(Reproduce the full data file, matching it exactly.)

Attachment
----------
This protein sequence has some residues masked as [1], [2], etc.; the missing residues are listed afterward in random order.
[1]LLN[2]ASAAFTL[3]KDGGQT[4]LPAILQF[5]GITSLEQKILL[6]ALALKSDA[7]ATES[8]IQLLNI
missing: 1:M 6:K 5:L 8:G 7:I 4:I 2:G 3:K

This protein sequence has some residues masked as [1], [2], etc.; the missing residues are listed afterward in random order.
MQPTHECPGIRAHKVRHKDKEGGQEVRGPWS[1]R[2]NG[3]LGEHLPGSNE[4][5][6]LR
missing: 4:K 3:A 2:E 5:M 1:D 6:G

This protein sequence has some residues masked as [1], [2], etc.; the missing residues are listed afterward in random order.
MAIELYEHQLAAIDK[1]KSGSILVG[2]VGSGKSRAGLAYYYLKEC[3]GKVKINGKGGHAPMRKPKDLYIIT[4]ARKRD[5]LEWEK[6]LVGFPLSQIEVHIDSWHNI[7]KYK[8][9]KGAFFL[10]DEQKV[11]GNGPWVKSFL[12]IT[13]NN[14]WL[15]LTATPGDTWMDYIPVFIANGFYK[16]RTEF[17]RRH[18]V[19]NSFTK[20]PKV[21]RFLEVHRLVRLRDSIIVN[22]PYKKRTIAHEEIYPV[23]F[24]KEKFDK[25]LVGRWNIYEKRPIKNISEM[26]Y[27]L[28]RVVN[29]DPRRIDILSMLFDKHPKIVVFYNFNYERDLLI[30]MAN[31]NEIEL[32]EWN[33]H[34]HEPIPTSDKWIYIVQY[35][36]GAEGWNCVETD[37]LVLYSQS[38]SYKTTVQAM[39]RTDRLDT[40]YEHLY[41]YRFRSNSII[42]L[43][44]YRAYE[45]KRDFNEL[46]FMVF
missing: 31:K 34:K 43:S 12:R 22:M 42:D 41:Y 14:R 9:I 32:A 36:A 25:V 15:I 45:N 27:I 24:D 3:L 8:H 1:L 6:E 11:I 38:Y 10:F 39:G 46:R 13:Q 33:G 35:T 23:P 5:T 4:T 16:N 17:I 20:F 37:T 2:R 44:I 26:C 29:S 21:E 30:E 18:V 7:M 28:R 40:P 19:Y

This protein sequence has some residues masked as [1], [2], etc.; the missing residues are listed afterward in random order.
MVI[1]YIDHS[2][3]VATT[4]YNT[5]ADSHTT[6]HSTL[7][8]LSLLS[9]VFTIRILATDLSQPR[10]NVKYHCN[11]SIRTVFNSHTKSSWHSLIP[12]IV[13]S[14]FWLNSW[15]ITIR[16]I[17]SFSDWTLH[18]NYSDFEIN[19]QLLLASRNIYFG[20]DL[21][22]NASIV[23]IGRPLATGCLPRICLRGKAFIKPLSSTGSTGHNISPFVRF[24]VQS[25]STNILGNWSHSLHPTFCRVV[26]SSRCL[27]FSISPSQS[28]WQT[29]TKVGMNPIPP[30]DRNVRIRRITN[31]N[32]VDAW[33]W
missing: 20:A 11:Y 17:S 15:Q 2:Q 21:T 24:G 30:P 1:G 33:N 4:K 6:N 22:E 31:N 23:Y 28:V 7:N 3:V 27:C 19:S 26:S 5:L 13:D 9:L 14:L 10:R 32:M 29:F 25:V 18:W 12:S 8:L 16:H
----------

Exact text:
This protein sequence has some residues masked as [1], [2], etc.; the missing residues are listed afterward in random order.
[1]LLN[2]ASAAFTL[3]KDGGQT[4]LPAILQF[5]GITSLEQKILL[6]ALALKSDA[7]ATES[8]IQLLNI
missing: 1:M 6:K 5:L 8:G 7:I 4:I 2:G 3:K

This protein sequence has some residues masked as [1], [2], etc.; the missing residues are listed afterward in random order.
MQPTHECPGIRAHKVRHKDKEGGQEVRGPWS[1]R[2]NG[3]LGEHLPGSNE[4][5][6]LR
missing: 4:K 3:A 2:E 5:M 1:D 6:G

This protein sequence has some residues masked as [1], [2], etc.; the missing residues are listed afterward in random order.
MAIELYEHQLAAIDK[1]KSGSILVG[2]VGSGKSRAGLAYYYLKEC[3]GKVKINGKGGHAPMRKPKDLYIIT[4]ARKRD[5]LEWEK[6]LVGFPLSQIEVHIDSWHNI[7]KYK[8][9]KGAFFL[10]DEQKV[11]GNGPWVKSFL[12]IT[13]NN[14]WL[15]LTATPGDTWMDYIPVFIANGFYK[16]RTEF[17]RRH[18]V[19]NSFTK[20]PKV[21]RFLEVHRLVRLRDSIIVN[22]PYKKRTIAHEEIYPV[23]F[24]KEKFDK[25]LVGRWNIYEKRPIKNISEM[26]Y[27]L[28]RVVN[29]DPRRIDILSMLFDKHPKIVVFYNFNYERDLLI[30]MAN[31]NEIEL[32]EWN[33]H[34]HEPIPTSDKWIYIVQY[35][36]GAEGWNCVETD[37]LVLYSQS[38]SYKTTVQAM[39]RTDRLDT[40]YEHLY[41]YRFRSNSII[42]L[43][44]YRAYE[45]KRDFNEL[46]FMVF
missing: 31:K 34:K 43:S 12:R 22:M 42:D 41:Y 14:R 9:I 32:A 36:A 25:V 15:I 45:N 27:I 24:D 3:L 8:H 1:L 6:E 11:I 38:Y 10:F 39:G 46:R 13:Q 33:G 35:T 23:P 5:T 4:T 16:N 17:I 20:F 37:T 2:R 44:I 26:C 29:S 21:E 30:E 18:V 7:M 28:R 40:P 19:Y

This protein sequence has some residues masked as [1], [2], etc.; the missing residues are listed afterward in random order.
MVI[1]YIDHS[2][3]VATT[4]YNT[5]ADSHTT[6]HSTL[7][8]LSLLS[9]VFTIRILATDLSQPR[10]NVKYHCN[11]SIRTVFNSHTKSSWHSLIP[12]IV[13]S[14]FWLNSW[15]ITIR[16]I[17]SFSDWTLH[18]NYSDFEIN[19]QLLLASRNIYFG[20]DL[21][22]NASIV[23]IGRPLATGCLPRICLRGKAFIKPLSSTGSTGHNISPFVRF[24]VQS[25]STNILGNWSHSLHPTFCRVV[26]SSRCL[27]FSISPSQS[28]WQT[29]TKVGMNPIPP[30]DRNVRIRRITN[31]N[32]VDAW[33]W
missing: 20:A 11:Y 17:S 15:Q 2:Q 21:T 24:G 30:P 1:G 33:N 4:K 6:N 22:E 31:N 23:Y 28:V 7:N 3:V 27:C 19:S 26:S 5:L 13:D 9:L 14:L 10:R 32:M 29:F 25:V 18:W 12:S 8:L 16:H